ALL THE NEWS THAT FITS
For the first time, putting up my short stories for everyone.
North of Fog
By Gretchen Rix
When the stranger introduced himself as the confidence man from North of Fog, we all blinked. My mouth dropped open.
He—or she, or it—didn’t look like any of us. His arms resembled the kind of bolsters you find on the beds at expensive hotels, as did his legs, only longer. He had a head, I guess, and a trunk, but his trunk was simply two of the arm bolster things clumsily stitched together. I say he probably had a head because there was definitely something on top of that cushiony, pillow-like body that talked. We couldn’t look away.
After his introduction, he just stood there. I was beginning to wonder if he understood the meaning of confidence man, when he made it very clear that he didn’t. “Where do I deposit it?” he asked our group.
I couldn’t help myself. “Deposit what?”
The stranger’s head turned full circle, then rotated back until he was staring straight at me. I guess. The others with me took several steps back, and then crowded behind me, for shelter. I was notorious for my ability to keep an even keel in emergencies, even when being out over water wasn’t involved. Or boats. So I didn’t blame them.
“Deposit the confidence,” the stranger said. Then he smiled. The sight of those three rows of razor-sharp teeth remain engraved in my memory. Even now. Especially now. Was this what North of Fog did to those who ventured through it?
“Uh.” I couldn’t think. Deposit the confidence? What did he really want?
“Where do I put it?”
I looked around us. We had met this stranger in an outside auditorium. In a west Texas state park surrounded by mountains. In some ways, this was pretty isolated. Especially at high noon with the temperatures edging close to 100 degrees. But there were a few cars parked within sight, which meant other people than us were around here. Somewhere.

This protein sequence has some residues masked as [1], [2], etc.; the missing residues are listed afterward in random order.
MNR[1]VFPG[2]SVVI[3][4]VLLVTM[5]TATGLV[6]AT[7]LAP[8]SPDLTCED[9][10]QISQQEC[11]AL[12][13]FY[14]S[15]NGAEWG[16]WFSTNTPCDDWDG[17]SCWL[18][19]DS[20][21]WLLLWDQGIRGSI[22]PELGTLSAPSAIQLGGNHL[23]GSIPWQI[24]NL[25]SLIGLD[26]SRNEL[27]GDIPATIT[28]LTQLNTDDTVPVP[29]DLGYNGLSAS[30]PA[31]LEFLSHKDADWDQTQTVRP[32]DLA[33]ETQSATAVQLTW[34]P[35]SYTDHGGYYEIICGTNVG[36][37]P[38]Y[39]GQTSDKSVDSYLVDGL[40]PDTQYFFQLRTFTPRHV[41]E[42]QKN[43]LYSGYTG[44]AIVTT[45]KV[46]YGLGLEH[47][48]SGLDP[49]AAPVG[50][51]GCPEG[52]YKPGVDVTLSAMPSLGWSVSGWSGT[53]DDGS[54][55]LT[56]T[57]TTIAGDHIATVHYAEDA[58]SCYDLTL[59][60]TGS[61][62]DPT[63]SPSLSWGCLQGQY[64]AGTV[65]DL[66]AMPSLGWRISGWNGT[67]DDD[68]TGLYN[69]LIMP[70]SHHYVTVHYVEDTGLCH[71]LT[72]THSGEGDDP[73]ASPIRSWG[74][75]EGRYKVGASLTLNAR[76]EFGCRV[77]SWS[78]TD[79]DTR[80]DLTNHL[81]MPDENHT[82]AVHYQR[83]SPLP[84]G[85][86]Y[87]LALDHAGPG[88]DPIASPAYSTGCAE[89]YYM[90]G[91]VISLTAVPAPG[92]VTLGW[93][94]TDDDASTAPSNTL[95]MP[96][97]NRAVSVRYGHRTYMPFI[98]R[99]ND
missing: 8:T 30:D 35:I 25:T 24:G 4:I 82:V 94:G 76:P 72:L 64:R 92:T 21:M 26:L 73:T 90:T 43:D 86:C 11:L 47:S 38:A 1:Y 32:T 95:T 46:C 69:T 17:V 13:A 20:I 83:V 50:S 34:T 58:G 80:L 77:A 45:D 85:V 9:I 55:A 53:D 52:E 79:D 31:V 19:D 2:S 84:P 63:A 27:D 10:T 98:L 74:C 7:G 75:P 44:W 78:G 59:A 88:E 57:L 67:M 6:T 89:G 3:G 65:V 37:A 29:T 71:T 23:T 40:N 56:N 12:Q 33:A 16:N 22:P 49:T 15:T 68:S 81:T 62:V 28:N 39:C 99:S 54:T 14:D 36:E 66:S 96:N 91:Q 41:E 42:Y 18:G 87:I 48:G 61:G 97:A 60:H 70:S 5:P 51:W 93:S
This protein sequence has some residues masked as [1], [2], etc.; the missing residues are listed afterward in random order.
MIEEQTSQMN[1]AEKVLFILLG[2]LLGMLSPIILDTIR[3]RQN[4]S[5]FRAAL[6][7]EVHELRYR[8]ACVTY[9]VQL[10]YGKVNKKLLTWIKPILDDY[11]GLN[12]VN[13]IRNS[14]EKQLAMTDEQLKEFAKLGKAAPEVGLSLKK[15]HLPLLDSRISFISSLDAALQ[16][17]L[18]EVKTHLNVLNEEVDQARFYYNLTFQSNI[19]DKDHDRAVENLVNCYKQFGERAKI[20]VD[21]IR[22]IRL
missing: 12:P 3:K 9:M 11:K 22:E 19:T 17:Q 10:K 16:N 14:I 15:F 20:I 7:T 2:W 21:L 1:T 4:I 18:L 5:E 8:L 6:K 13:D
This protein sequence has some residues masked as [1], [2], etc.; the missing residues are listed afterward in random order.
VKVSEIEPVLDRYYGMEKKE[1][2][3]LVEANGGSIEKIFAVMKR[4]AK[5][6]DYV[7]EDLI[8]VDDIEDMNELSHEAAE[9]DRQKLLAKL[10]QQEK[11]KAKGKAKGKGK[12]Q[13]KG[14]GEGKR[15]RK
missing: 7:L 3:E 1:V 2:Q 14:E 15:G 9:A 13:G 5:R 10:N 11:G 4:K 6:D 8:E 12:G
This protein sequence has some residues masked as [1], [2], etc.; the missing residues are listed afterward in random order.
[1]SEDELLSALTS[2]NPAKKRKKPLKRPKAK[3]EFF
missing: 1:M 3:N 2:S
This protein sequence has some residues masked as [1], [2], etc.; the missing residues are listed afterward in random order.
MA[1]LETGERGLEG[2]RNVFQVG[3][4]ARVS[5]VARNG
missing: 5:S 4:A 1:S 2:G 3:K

A flash of light from the scenic road route up the side of the mountain at our side distracted me. I couldn’t see a car. It must be some idiot on a bike.
The stranger got tired of waiting for my answer. In progressively irritated motions, he walked the perimeter of the amphitheater until finally—and disastrously—choosing a trash can for the depository. The whole thing—trash can and what he called the confidence—vanished with a whoosh!
We could tell it hadn’t been what the stranger expected. Rage exploded from his posture in every way possible. His extremities trembled. What I took for his face turned almost purple in color. And he screamed. My compatriots fell to the ground in unison, with their hands to their ears. It was my job to stand and take it.
I valiantly kept my eyes trained on the stranger’s face. I pretended my eardrums hadn’t burst. But more than anything else, I wanted to know where the trash went. What was left of it could fit in a tea cup. It was all I could do to keep from laughing.
Confidence was explosive! Who knew?
As I watched, and my companions cowered, the stranger calmed himself with a wave of his right bolster-like arm. From his face down to his so-called feet, he went through the motions of almost patting himself down. Almost, for he never touched himself.
Then he fell right over, forward, onto his so-called face.
My laughter rang out clear as a bell in the torpid mountain air.
I know why falling down—I mean someone else falling down—is funny to those who witness it, but it didn’t matter. I wouldn’t have been able to control my all-too-human response in any circumstance.
It was no longer funny when the stranger deflated in front of my eyes.
The bolsters flattened down to the nub in about the same amount of time it would take a child’s water toy to deflate. Even the head. That’s when the danger that North of Fog represented was finally—and chillingly—made clear to me and my compatriots. This wasn’t ever going to stop.
We faced south where we stood, the now-uninhabited suit of the stranger at our feet. The disappeared barrel of confidence would have loomed in front of us if it had still been there. When we turned to the north—
There was nothing in front of us at all. Nothing.
Not mountain, not grass nor trees nor sky. Nothing. Pretty much the same as last time.
All of us pretended this was real. As if we balanced on the lip of a precipice, we carefully turned ourselves around to again face the south. When I’d gathered enough confidence—Ha!—to take a few steps farther, I recognized the feel of solid ground under my feet.
Everyone else followed my example. We did not turn to look back at North of Fog.
The stranger remained inert. And flaccid.
Finally, one of my companions spoke. “Should we gather the remains for the collection?” And when no one answered, “I mean, I know they’re not clamoring for more of their junk, but this one was different,” she said. “This time they tried to give us something. Got to be important enough to save.”
Me, I wondered what the next stranger would call himself.
Confidence man? Was it meant as some sort of joke?
So far we’d had seven of these aliens or mutants or time travelers or whatever they were, approach us from North of Fog. Each time they skewed closer to human form.
My fear was that someday soon, they’d get it right.
Copyright 2018 by Gretchen Rix
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